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From The Hip: Our patience on gas prices running on empty
for Smoky River Express
Trust me, you're not alone!
Joining the often heated debate last week was federal Industry Minister Tony Clement, who chimed in by indicating he will call oil refinery executives, gasoline retailers and distributors to Ottawa and demand answers as to the rationale behind fluctuating gas prices.
Clement made the announcement in Toronto, standing in the driveway of a young family that is feeling the pinch from prices that hovered around $1.35 per litre this past Thursday.
One day earlier prices in Ontario surpassed $1.40 per litre and it wasn't much better across the country with Albertans paying the lowest price of around $1.29 – hardly a bargain by any stretch of the imagination for consumers.
“I think it's very clear that most Canadians (don't understand) how they come about their pricing. It's not very transparent, it's opaque,” Clement said.
Once Parliament has resumed and the Commons industry committee has been struck and a chair appointed, Clement says he will be writing a letter to the clerk of the committee asking that a meeting be called on the issue.
The committee will be asking the “common sense” questions that Canadians want answered, he said.
“Last year we were at something like $140 a barrel, and pricing was around $1.37 or $1.35 (per litre),” Clement said.
“Now we're well below $98 a barrel and we had prices (this past week) of $1.41 in some parts of the country. No one can explain to me how this is and how they arrive at these prices.”
When asked by a reporter whether the government would consider lowering the taxes that apply to fuel — in 2010 that accounted for an average of 32 per cent of the cost of a litre of gasoline — Clement was less emphatic.
Sugar-coating the issue, he said the Conservative government has already lightened the load on Canadian taxpayers by reducing income taxes, and said he was proud of their record on taxes.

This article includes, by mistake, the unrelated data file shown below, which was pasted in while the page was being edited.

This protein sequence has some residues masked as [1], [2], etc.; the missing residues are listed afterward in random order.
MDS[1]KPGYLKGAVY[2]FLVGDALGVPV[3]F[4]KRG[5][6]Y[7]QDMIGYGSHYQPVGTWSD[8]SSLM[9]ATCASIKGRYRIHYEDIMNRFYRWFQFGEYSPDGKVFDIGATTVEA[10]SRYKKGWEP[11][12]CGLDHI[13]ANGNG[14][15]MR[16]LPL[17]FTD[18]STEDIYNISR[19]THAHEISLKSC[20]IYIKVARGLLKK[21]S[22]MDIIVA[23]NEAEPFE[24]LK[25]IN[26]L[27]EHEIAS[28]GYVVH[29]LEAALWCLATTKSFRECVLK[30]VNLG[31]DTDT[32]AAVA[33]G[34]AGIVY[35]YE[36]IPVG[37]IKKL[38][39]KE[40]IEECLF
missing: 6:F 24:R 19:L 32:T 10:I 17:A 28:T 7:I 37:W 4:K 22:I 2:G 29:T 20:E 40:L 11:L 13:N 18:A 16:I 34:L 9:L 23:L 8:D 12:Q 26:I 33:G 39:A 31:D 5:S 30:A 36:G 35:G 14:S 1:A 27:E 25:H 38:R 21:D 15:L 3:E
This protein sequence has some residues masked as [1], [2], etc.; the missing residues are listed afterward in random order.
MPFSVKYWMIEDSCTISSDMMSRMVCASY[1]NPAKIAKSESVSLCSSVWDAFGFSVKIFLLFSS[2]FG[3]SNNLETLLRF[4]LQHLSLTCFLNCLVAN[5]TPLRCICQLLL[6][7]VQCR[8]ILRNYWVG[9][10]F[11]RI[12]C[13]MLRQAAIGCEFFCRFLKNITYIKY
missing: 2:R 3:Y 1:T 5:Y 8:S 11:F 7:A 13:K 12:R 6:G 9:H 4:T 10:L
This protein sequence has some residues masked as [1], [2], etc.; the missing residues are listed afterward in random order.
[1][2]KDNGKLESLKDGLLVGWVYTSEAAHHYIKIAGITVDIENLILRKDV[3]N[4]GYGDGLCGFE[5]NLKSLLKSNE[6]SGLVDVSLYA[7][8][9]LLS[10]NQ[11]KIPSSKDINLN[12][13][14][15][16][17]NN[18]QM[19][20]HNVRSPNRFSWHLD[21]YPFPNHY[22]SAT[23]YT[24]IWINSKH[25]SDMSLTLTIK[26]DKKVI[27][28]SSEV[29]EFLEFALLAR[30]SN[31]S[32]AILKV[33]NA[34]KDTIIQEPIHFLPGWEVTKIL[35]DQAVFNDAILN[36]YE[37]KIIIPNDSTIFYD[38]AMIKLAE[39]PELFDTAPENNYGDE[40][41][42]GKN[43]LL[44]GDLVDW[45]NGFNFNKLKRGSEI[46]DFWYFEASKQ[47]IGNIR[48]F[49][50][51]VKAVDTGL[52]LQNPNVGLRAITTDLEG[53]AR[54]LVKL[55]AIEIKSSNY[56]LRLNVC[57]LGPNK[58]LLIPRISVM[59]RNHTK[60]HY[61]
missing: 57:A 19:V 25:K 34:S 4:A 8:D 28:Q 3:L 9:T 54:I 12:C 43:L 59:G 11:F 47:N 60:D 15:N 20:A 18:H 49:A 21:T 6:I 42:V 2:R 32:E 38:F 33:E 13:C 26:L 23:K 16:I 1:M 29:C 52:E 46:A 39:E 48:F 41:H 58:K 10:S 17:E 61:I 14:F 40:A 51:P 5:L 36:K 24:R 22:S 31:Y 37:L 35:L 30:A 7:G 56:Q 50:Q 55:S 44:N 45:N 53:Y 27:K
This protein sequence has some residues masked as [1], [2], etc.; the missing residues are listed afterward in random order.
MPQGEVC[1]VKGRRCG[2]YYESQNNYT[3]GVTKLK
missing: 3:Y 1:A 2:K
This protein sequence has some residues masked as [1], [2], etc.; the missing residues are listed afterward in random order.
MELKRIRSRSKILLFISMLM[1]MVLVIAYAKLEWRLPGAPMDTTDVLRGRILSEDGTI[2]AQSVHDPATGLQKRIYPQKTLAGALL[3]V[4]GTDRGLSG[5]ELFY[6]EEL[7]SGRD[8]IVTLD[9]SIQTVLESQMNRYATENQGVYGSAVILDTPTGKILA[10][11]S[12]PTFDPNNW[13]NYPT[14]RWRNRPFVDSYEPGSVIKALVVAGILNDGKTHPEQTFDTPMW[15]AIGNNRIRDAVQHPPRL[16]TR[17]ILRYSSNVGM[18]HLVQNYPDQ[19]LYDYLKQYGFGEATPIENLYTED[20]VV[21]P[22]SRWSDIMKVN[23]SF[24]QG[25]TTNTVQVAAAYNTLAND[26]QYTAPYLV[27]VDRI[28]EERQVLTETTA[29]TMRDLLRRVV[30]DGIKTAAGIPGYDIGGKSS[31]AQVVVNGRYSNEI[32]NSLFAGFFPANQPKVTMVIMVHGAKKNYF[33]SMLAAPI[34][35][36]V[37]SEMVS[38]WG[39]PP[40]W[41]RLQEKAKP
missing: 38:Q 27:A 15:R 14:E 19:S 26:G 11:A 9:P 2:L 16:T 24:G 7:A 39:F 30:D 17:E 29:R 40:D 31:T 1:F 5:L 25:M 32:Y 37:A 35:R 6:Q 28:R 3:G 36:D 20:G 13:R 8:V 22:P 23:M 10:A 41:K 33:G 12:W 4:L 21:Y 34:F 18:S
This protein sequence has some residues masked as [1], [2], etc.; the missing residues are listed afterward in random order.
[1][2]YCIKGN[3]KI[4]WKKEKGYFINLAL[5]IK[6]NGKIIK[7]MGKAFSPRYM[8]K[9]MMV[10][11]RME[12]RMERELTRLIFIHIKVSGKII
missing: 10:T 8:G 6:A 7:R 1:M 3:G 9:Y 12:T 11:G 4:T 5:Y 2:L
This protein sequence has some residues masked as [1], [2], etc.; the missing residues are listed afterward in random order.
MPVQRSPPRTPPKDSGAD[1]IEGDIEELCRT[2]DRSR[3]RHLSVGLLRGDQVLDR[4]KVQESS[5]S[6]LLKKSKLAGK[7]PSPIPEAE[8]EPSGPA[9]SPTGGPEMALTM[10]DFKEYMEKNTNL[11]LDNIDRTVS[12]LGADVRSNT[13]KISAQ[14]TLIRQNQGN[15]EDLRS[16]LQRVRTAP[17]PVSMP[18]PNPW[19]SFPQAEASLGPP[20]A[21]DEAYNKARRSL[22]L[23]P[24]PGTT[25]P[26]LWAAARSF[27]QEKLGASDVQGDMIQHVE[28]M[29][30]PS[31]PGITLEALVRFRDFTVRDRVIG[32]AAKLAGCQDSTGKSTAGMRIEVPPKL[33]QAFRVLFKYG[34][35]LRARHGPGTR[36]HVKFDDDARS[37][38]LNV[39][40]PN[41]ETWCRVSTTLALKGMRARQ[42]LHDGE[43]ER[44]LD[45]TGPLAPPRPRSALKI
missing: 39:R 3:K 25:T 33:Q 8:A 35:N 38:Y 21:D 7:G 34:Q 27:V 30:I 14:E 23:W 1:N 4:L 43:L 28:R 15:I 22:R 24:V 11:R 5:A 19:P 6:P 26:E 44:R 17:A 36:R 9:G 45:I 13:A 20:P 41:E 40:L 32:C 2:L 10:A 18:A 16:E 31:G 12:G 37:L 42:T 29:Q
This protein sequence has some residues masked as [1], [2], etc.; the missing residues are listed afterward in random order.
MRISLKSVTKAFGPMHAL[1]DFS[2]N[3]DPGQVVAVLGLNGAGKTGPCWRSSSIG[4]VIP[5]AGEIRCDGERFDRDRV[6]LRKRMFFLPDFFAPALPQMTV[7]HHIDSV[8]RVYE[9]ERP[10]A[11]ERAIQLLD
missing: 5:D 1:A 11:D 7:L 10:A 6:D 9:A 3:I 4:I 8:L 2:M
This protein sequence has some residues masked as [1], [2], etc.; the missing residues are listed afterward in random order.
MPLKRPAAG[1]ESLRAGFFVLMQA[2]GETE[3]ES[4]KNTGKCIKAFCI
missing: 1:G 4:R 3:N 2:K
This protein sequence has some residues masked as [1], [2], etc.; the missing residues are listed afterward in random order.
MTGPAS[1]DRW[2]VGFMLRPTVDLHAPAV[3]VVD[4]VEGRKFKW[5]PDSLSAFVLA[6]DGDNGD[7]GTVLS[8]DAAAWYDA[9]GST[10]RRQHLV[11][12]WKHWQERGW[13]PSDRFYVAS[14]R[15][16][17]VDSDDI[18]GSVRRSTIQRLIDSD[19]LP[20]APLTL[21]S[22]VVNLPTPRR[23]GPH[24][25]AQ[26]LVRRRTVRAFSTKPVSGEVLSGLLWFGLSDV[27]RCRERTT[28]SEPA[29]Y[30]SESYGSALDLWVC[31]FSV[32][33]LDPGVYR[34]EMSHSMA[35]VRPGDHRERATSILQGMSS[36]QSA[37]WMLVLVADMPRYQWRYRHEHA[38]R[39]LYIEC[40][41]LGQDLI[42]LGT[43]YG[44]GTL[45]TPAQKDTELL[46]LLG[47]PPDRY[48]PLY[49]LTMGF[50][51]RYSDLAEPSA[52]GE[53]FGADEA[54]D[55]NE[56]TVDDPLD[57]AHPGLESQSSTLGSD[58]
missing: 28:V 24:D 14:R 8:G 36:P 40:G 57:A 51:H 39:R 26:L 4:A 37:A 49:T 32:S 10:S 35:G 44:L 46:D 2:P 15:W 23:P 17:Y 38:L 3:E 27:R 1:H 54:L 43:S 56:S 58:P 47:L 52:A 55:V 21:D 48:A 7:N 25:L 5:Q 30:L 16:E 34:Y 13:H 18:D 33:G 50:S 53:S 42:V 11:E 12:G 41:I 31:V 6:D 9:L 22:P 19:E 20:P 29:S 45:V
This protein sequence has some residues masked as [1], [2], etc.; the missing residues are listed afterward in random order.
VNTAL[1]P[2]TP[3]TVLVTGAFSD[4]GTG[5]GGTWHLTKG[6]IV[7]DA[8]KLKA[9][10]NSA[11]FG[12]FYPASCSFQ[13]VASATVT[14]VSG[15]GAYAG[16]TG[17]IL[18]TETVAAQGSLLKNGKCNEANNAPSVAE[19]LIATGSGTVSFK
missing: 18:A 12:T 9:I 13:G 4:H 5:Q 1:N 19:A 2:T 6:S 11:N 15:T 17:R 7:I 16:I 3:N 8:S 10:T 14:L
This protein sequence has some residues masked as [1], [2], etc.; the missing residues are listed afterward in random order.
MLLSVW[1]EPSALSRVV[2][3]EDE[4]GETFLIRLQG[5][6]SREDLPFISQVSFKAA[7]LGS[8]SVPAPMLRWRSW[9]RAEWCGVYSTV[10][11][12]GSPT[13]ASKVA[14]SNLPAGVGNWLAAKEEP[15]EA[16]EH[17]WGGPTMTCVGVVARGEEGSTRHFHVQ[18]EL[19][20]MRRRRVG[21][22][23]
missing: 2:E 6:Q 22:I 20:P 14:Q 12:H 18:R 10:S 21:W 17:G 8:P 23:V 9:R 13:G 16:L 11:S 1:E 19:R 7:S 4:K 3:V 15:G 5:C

Translation: drivers, should expect gas prices to remain high over the summer, with demand continuing to reach peak levels and the prospect of a gas tax break as likely as a June snowstorm.
But don't take my word for it. Just ask Prime Minister Stephen Harper, who confirmed last week he would not introduce a break in the gas tax, which ironically enough was proposed in his 2004 election campaign.
NDP Member of Parliament Jack Harris, meanwhile, says the response from the government so far has been unacceptable.
“If you're on a scale of 1-10, this is probably a number one, in terms of the level of response that you could have to what consumers are regarding as a very serious problem,” said NDP MP Jack Harris.
“It really does show a lack of concern by the government for what consumers are facing.”
The recent drop in oil prices to $98 a barrel, meanwhile, coupled with multi-billion dollar profit margins for major oil companies has does little to satisfy Canadians who argue refineries are continuing to price gouge by setting unacceptable premiums which are well above and beyond the global average) for wholesale gasoline.
Most Canadians would agree that addressing that part of the industry by implementing new standards to protect consumers would be an effective starting point to reduce the financial burden on all consumers.